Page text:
Book Review: The Magnificent Sons (2020)

The Magnificent Sons by Justin Myers, narrated by Joe Jameson

‘Is my life a picnic? Am I, you know, privileged?’
The trouble with this question, in Kia’s experience, was that people having to ask it undoubtedly were and also usually preferred to remain ignorant of that fact.

FIVE STARS FOR THESE DISASTROUS CINNAMON ROLLS

If this book isn’t on your list, I must insist you add it! I really liked Myers’ first book, The Last Romeo, but this is definitely my favourite of the two. I loved Jake. He’s definitely the heart and soul of this story. It’s so nice to get a bi mc, which is something not enough novels do.

Okay, this review gets SPOILERY from here so beware. ❤ Also, it’s just a WHOLE LOTTA THOUGHTS, so apologies if it’s ramble-y.

The story follows Jake, who’s been closeted his whole life and his little brother, Trick, who has always embraced his true self. After Trick has a coming out party that leaves Jake reeling with uncertainty, he comes out to his girlfriend and breaks off their relationship because he’s not happy and he’s never been himself. When he decides to come out to his family, none of them, including Trick, have a great reaction. In fact, Jake experiences a lot of biphobia throughout the novel which was really hard to get through. My heart ached for Jake throughout the entirety of the story. His loneliness bleeds through the pages.

‘When Mum was pregnant, I hoped someone else like me in the family would come along. Prove I wasn’t a weirdo, maybe. Then there you were, a star is born. You were like me, but nothing like me. […] This isn’t about you being gay or me being bi, not for me. No, I hated that you didn’t seem to need me. Not at all. You seemed to be doing well on your own. I felt even more of an outsider.’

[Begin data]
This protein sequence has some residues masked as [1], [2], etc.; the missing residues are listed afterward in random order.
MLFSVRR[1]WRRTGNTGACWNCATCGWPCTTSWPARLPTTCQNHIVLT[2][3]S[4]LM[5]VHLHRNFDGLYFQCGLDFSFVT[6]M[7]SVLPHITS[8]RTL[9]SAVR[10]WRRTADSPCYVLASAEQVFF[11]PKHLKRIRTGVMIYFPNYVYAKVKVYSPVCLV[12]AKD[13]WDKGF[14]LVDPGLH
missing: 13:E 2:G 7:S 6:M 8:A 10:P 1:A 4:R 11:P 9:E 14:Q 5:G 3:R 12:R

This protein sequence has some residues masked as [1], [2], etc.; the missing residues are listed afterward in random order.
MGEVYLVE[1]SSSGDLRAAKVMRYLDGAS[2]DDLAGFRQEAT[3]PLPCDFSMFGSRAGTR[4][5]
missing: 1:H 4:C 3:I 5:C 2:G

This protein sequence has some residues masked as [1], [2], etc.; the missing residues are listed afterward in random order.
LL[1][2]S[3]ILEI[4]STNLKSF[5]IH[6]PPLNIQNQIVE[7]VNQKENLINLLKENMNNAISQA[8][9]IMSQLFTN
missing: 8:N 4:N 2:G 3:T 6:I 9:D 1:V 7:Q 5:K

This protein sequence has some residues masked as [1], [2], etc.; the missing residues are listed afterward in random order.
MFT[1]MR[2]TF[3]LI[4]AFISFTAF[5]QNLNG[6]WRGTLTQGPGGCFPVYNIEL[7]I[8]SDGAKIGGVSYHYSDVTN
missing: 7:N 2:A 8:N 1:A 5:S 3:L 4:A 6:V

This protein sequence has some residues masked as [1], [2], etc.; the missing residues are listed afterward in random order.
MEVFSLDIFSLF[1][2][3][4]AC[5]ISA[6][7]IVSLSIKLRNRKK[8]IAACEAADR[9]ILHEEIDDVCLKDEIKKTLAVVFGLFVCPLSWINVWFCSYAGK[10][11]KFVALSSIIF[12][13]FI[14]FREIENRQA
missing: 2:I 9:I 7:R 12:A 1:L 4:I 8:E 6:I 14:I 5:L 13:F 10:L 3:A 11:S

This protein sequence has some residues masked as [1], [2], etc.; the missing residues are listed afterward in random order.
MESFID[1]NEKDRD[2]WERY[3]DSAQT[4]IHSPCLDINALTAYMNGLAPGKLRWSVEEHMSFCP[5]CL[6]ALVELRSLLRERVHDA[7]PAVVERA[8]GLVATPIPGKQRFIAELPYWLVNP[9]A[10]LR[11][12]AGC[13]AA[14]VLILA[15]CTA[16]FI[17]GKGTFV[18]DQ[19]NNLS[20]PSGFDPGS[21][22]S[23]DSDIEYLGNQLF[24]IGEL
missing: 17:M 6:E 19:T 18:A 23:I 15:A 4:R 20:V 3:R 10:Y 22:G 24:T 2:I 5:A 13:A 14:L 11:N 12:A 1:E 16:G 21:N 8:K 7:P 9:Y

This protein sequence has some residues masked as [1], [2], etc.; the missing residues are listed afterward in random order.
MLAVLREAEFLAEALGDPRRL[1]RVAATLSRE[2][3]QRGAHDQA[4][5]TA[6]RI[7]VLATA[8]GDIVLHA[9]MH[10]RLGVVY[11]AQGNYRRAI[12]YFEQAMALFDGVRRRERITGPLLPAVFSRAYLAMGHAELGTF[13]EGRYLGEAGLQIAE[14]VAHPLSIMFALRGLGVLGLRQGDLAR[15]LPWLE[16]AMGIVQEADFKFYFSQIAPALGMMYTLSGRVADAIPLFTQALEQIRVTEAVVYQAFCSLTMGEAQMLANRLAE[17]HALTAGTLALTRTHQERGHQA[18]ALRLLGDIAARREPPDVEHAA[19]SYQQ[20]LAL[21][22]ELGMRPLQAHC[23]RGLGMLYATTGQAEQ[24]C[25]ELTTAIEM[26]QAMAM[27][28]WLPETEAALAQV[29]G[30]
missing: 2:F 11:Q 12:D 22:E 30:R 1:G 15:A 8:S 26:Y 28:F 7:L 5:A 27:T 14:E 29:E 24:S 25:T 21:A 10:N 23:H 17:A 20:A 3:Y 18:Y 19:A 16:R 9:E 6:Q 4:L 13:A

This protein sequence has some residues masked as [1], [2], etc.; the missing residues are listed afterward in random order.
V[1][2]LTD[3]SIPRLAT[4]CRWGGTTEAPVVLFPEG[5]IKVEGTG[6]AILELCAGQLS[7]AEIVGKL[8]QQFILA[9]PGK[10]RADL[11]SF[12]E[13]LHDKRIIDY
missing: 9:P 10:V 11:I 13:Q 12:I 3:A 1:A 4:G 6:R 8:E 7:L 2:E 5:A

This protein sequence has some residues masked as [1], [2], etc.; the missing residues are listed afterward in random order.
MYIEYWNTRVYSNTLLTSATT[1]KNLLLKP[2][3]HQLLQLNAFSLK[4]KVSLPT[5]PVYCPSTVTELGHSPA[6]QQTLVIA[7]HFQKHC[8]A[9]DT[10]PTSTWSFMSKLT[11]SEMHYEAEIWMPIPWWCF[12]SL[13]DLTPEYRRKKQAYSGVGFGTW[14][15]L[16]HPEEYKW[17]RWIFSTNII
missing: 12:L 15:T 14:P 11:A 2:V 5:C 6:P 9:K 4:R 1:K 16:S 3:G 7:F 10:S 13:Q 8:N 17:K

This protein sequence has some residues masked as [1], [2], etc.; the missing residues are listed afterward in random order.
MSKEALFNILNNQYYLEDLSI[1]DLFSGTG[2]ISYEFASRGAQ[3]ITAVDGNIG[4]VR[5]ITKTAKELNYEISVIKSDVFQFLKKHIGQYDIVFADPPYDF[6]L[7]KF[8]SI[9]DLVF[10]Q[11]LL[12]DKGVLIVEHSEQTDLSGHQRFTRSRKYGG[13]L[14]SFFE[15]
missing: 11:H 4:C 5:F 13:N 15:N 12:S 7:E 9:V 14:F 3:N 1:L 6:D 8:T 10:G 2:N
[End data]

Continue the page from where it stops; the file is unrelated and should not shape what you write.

‘I thought you hated me because I was camp.’

This scene is basically,

The two brothers spend the novel defining themselves by their differences, rather than their similarities, and butt heads as a result. Jake is understated, reserved, stoic and uptight; Trick is flamboyant, extroverted, chatty and seemingly the life of the party. It’s something Jake’s deeply jealous of: jealous that Trick knows who he is, jealous that everyone embraced Trick easily, jealous of his energy, jealous of how he never had to face the constraints Jake faced. On the flip side, Trick doesn’t understand why Jake can’t be happier that things were easier for him and doesn’t get why his brother harbours less than open-minded views on clothing and self-expression. Jake, for example, gets easily embarrassed by Trick, which hurts Trick on a fundamental level. And that’s honestly what’s so heartbreaking about the story. Both sides are entirely sympathetic. Jake should have been able to grow up being himself, just like Trick, but being born a decade later hasn’t erased Trick’s problems and insecurities and fears.

I really appreciate that Myers addressed biphobia and how it can often be found in people who otherwise believe themselves to be open-minded, even though those scenes were hard to get through. One of the first things Jake’s parents ask him, having never had an issue with Trick’s being gay, is why can’t Jake be ‘normal’. It’s gutting. I wanted to reach into the book and hug Jake throughout that entire scene. There’s a later bit where Jake’s straight friends accuse him of ‘lying’ to a girl he’s flirting with because he must be ‘secretly gay’. And his own brother even thinks he’s lying about being bi.

As he left the kitchen, he turned back. ‘Just ask yourselves why Trick’s life is one great big gay picnic and mine is inconvenient because you’ve run out of straight sons and don’t have a spare.

THIS SCENE. IT WRECKED ME. PROTECT JAKE AT ALL COSTS. ;_;

This book is basically a coming-of-age bro tale and I wholeheartedly recommend it. (And I went for the audiobook and the narrator is class!) ^_^

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